Caught in a time crunch, he didn’t have his Kickstarter page peer reviewed before launch, which led to some embarrassing errors in his tiers.
And as he played clean-up in the first few days of his campaign, Kurt made a promise to himself:
He’d never make the same mistake again.
Based on this experience, Kurt came up with a system for getting his page ready in time.
“Backwards planning will help you avoid delays. Call your launch day X-day. Think about everything you want to accomplish before X-day. How much time do you want for your friends/peers to have to look at your page to review and give feedback? A week? Then your page has to be ready to go on Xday-7. How long will it take to get your page together? 3 days? Then you need to start building at Xday-10.”
Kurt also knows that unexpected delays and errors happen whether we like it or not, so even the most tightly-scheduled plan needs some wiggle room.
“Generally, you should put in a few fudge-factor days as delays usually happen. In this case, I’d probably start constructing my Kickstarter at least 12 days before my launch.”
Turning his campaign build into a well-oiled machine gives Kurt the time he needs to focus on two key aspects of his launch:
Milestones and Stretch Goals.
When it comes to these extras, Kurt likes to keep it simple.
“I try to offer new things but also wring a little more use out of what I’ve already created. One of my artists created a series of tarot cards for my 2nd issue, a few of which I gave as milestone/stretch rewards. The remaining cards I gave out on the subsequent launch, some of them as stickers.”
And when he needs ideas for new bonuses?
“I have a box of stuff I keep on my desk with all the KS bonuses I’ve received and root around in it from time to time.”
By looking to his existing bonuses and modeling what has worked for others, Kurt doesn’t waste a lot of energy trying to reinvent the wheel for non-essential aspects of his campaign.
He saves that bandwidth for a more draining task:
Dealing with the dreaded Dead Zone.
Every comics crowdfunder understands the despair that comes with the Dead Zone: your campaign gets off to a hot start, backers are coming in droves, your dollar amount keeps going up, up, up… and then it all slams to a halt, leaving you to wonder if you’ll ever get another pledge again.
“The Dead Zone will make you wonder why you are doing this and doubt your abilities, story, fans, and life goals. Just know that you’ll get through it. Everyone will tell you that you’ll get through it and you will. It doesn’t feel like it while it’s going on, so just grit your teeth. Grit your teeth and appreciate what you’ve accomplished.”
By taking the time to appreciate the launch he’s just had, Kurt fights despair with gratitude. And this mindset shift allows him to get through what could otherwise be a demoralizing period.
Kurt also recommends having something to look forward to during the Dead Zone that can help take your mind off of it.
“Attending a convention on week 2 or 3 of your launch is also a boost.”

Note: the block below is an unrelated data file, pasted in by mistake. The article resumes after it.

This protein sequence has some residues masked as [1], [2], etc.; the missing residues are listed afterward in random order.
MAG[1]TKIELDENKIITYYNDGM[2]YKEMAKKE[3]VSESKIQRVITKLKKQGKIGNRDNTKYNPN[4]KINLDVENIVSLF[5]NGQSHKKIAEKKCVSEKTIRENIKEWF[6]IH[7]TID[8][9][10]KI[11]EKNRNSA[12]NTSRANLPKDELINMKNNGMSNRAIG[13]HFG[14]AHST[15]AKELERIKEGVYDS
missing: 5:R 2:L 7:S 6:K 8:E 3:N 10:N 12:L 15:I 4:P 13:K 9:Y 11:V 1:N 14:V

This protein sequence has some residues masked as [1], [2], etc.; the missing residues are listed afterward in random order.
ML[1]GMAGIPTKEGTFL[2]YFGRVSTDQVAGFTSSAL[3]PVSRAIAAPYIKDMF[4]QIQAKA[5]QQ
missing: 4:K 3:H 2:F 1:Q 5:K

And it's a good reminder that Kickstarter isn’t the only place to sell your books.
Along those lines, Kurt is actively looking to shore up sales outside of Kickstarter, specifically: increasing traffic and sales to his website.
“I need to reorganize my website shop for users to more easily get to comics, promo items, etc.”
But along the same lines as his stretch goal and milestone strategies, Kurt doesn’t look too far for inspiration on how to make those sales. He’s learned that the strategies for selling comics outside of crowdfunding are almost identical to those he uses on Kickstarter.
“Promotion in my email blasts… advertising via Facebook, Google, etc.”
The same goes for pitching. He’s honed his tagline for his series—“magic, murk & mayhem”—through Kickstarters, promotional emails, and conventions. What works for one sales venue will work in others.
No need to rethink the wheel.
Despite the time crunch, tier errors, and long Dead Zone, Kurt’s campaign for Spectress & Sabanion #1 - 3 was his biggest launch yet: netting more backers, funding, and funding % than ever before.
“It renewed my confidence to see backers returning to support the next book in my series…I also got quite a few more email subscribers, and my books are close to self-funding for printing and art.”
He attributes this success to two things: Persistence and patience.
“When you’re starting from scratch and don’t have any connections, you’re going the long way. My 3rd launch had the biggest jump in funding and backers, so I’m looking forward to continued growth.”
To keep the momentum going, Kurt plans on adding more conventions to his schedule as well as launching Issue #4 of Spectress & Sabanion and a 2nd title in the same universe.
He’s also looking forward to his first trade collection, where he aims to correct an error he feels like he made the first time around.
“Comics are tough and expensive if you can’t draw your own stuff, [but] bite the bullet and kick in that extra money to hire a good editor. I’m only 3 issues into my series, but I’m already looking forward to releasing that trade paperback with a re-scripting of my first 2. Find someone that can be honest and constructive who will improve your work.”
Improvement is the name of the game, Kurt. And it sounds like you’re well on your way.
Then attend an upcoming FREE online ComixLaunch Workshop and learn the keys to making your next launch your best launch ever!